Attend Restek’s Vendor Seminar on GC-MS/MS Performance at RAFA 2015

In addition to exhibiting, Restek will hold a vendor seminar at the 7th International Symposium on Recent Advances in Food Analysis (RAFA). Presented by Restek’s own Julie Kowalski on November 5 at 1:30 p.m., this valuable seminar will explore prolonging GC-MS/MS performance by means of Shoot-and-Dilute injection versus analyte protectants. Prizes will also be given away to select attendees.

RAFA 2015 takes place on November 3–6, 2015 at the Clarion Congress Hotel Prague, Czech Republic. This biennial symposium summarizes the latest strategies and identifies current issues surrounding food quality and safety control analysis and bioanalysis. While at RAFA, be sure to also stop by Booth# 46 for a visit and to discuss our latest innovations in food science.

Visit http://www.rafa2015.eu/programme_vendors_seminars.html today to register for the symposium and to sign up for Restek’s vendor seminar.

Prolonging GC-MS/MS Performance: Shoot-and-Dilute Injection versus Analyte Protectants

Thursday, November 5, 1:30 p.m.
Julie Kowalski and Jack Cochran
Restek Corporation

In gas chromatography–mass spectrometry (GC-MS), most problems occur on the front end, at the GC inlet, where compounds can degrade during hot splitless injection, active compounds can be irreversibly adsorbed to inlet liner surfaces, and nonvolatile material from dirty samples can compromise the transfer of less volatile compounds of interest from the inlet to the GC column. These issues are magnified due to the very slow inlet flow during splitless injection, which is typically less than 2 mL/min.

Two strategies to mitigate these issues will be demonstrated in this seminar. One approach is to use split injection, what we call, and “Shoot-and-Dilute.” With newer, more sensitive GC-MS/MS systems, LOD and LOQ requirements are often achievable using split injections at ratios of 10:1 or greater. Increased flow through the inlet during split injection minimizes residence time inside the inlet liner, which decreases compound degradation and adsorption, and maintains acceptable data quality longer. In addition, GC oven start temperature can be higher, thus reducing overall run time as well as the time needed to re-equilibrate the GC oven prior to the next analysis. Another benefit of split injection is improved peak shape for early eluting pesticides when injecting acetonitrile-based QuEChERS extracts.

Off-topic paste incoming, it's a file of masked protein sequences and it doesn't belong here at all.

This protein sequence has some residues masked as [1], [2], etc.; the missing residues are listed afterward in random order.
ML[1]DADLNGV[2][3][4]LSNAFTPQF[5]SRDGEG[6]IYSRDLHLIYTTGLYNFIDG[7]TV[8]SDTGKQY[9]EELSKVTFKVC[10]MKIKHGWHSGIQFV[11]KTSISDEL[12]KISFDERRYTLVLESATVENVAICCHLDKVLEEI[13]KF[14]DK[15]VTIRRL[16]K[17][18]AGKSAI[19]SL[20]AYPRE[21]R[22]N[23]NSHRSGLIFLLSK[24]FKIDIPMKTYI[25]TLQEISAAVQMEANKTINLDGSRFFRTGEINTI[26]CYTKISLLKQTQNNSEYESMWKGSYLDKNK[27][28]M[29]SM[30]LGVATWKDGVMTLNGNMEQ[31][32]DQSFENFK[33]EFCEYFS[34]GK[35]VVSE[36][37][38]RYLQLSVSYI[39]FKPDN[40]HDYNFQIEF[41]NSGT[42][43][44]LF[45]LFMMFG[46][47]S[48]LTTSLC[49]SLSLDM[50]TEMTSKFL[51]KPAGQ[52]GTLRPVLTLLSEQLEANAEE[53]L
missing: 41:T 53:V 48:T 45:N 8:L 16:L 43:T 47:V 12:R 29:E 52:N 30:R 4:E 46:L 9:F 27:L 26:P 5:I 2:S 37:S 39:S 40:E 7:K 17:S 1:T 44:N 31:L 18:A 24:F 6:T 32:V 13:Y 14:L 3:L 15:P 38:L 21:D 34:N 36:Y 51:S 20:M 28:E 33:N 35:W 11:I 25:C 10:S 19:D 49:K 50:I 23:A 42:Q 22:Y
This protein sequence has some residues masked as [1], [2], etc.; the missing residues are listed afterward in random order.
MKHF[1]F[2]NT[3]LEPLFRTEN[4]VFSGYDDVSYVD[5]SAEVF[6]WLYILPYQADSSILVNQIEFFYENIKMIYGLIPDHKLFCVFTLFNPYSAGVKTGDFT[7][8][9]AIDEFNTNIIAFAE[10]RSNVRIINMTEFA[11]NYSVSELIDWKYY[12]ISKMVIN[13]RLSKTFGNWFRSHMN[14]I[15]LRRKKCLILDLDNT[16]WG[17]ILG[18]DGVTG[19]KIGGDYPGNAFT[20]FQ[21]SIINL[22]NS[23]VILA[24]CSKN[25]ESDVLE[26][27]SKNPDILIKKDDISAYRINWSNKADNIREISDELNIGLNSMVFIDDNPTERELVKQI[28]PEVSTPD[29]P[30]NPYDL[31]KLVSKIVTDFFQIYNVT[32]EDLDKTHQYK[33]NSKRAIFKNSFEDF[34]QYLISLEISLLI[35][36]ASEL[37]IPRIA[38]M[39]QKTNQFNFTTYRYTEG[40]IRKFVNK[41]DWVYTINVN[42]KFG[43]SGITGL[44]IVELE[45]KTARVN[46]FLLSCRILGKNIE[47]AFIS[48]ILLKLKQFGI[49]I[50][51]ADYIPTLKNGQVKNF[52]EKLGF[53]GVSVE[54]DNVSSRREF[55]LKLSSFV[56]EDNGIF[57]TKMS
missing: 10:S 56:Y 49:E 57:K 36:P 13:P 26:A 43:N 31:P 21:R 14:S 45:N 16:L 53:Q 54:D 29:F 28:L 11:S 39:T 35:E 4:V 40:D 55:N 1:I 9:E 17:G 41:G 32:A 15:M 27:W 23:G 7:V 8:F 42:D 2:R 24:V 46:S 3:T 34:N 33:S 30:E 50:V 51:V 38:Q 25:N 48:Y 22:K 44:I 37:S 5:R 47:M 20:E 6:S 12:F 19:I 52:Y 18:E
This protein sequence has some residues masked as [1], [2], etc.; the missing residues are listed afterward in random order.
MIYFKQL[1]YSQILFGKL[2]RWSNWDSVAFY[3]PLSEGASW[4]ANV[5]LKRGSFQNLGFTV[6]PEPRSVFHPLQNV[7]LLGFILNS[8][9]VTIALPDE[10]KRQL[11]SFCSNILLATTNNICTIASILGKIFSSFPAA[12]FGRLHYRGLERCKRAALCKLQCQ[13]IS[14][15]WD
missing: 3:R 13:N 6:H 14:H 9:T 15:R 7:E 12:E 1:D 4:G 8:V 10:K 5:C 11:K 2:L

The second strategy to overcome GC inlet problems is to use “analyte protectants,” which are essentially volatile and chromatograph-able masking agents such as sugars, diols, etc., that are co-injected with each sample and standard to temporarily occupy active sites in the GC inlet liner and column. These analyte protectants have low m/z ions and the mass spectrometer can essentially overlook them in favor of target compounds.

Both strategies were tested with multiclass pesticides and compared against a typical splitless injection method without use of analyte protectants for QuEChERS samples. For Shoot-and-Dilute, viability of split injection based on detectability of a wide range of analytes was determined. Optimized split injection, inlet, and initial GC oven temperatures were determined. Benefits of analyte protectants were evaluated by peak shapes and responses of both well-behaved and problem pesticides. The goal of both Shoot-and-Dilute and analyte protectants approaches is to improve initial and long-term chromatographic performance.